By Tsering Choephel
DHARAMSALA, 2 Sept: A large number of Tibetans and the representatives of the three pillars of Tibetan democracy, as well as the members of the Tibetan Parliament-in-exile and officials of the Central Tibetan Administration (CTA), gathered today at the main temple in McLeod Ganj to participate in the official celebrations of the 63rd Tibetan Democracy Day.
With guests of honour from the Swedish parliamentary delegates from four different parties – the Moderate Party, Democrats Party, Christian Democrats Party, and Green Party – also attending the event were a few members of the Swedish Tibet Committee and delegates of CTA’s donors from different parts of the world.
The chief guest, Margareta Elisabeth Cederfelt, a member of the Swedish parliament and the head of the Swedish Tibet Friendship Parliamentary group, expressed admiration and support for the CTA’s “Middle Way” approach to the Tibetan freedom struggle.
She said, “This is a pragmatic solution to safeguard the vital interests of both parties. For Tibetans, it offers the protection and preservation of the identity and dignity of the Tibetan people. For China, it means maintaining the territorial integrity of the People’s Republic of China.”
President of the CTA Penpa Tsering and Khenpo Sonam Tenphel, the Speaker of the Tibetan Parliament-in-Exile (TPiE), delivered the official statement of the Kashag (Cabinet) and TPiE respectively and paid their deepest respect and gratitude to His Holiness the Dalai Lama for pioneering and tirelessly nurturing a democratic system for the well-being of the Tibetan people.
Penpa Tsering’s Kashag statements elucidated the phases of the evolution of the constitutional history of Tibet, harking back to the time of the first King of Tibet, Nyatri Tsenpo, followed by Songtsen Gampo in the 7th century, down to the reign of Gaden Phodrang, which survived until the annexation of Tibet by China.
Tibetan Democracy Day, as it is celebrated today, pays homage to a democratic beginning in exile led by the 14th Dalai Lama. With His Holiness the Dalai Lama’s promulgation of the Constitution in 1963, it “initiated major reforms in the traditional administrative structure and introduced a system of checks and balances among the three pillars of democratic governance.”
Despite many advancements and achievements of the Tibetan exile democracy, it faces challenges that require visions and revisions. The unhealthy divisions among the members of the parliament following the expulsion of three Judges of the Tibetan Supreme Justice Commission (TSJC) by the parliament and their “return” to the post without a standardized path are clear examples of the deficiencies in our democratic system that require continued amendment and nurturing.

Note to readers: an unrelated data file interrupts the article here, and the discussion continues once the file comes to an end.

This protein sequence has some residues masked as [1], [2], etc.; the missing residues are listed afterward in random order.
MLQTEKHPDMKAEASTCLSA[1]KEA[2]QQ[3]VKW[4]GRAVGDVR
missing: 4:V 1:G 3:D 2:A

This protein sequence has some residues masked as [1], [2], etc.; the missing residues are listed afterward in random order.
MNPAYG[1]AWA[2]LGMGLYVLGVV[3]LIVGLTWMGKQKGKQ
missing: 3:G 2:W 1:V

“Last year, on Democracy Day, the Kashag appealed to constitute a charter review committee, and finally, the Parliament’s newly constituted Charter Review Committee has commenced its work. We, the Kashag, have also submitted our proposals. We earnestly hope that both the committee and the parliament will give due consideration to the insights and opinions received extensively from the general population, including the civil servants of the CTA.”
“For those of us who believe in the democratic principle of ultimate power residing in the hands of the people, a nation’s trajectory of progress depends upon the active participation of its citizens in shaping and implementing the CTA’s fundamental objective and public policies.”
Speaker Khenpo Sonam Tenphel, in his TPiE statement, expressed concerns about the deteriorating situation inside Tibet and condemned the intensifying sinicization policies being carried out there.
He also spoke about the Rules and Regulation Review Committee constituted under resolution No. 2023/17/5/5 during the 5th session of the 17th Tibetan Parliament-in-Exile.
“The mandate of this committee is to review the laws, rules, and regulations of the Central Tibetan Administration and submit its report and recommendations to the Parliamentary Secretariat by the end of Feb 2024. As such, the committee is already fully immersed in carrying out this task. The Tibetan Parliament-in-Exile remains hopeful that through this approach, greater clarity will be achieved in carrying out its work in accordance with the laws and rules and regulations governing the conduct of its business and affairs.”
Sikyong Penpa Tsering explained the absence of the usual cultural show at the event as a gesture of solidarity with the people of Himachal Pradesh state for their losses and sufferings caused by the disastrous monsoon this year. In addition, a day’s salary of all CTA staff is pledged in support of those affected by the monsoon havoc.
On September 2, 1960, the first Commission of Tibetan People’s Deputies from religious and provincial constituencies took their oath before His Holiness the Dalai Lama, thereby, formally inaugurating the Tibetan democratic system of governance.
The Dalai Lama devolved all his political authority to a democratically elected leader despite the impassioned appeals by the Parliament and the Tibetan people to stay on as the nominal head of state in 2011, thereby completing the transition to a secular democracy. This year marks 8 years since the devolution of political authority by His Holiness.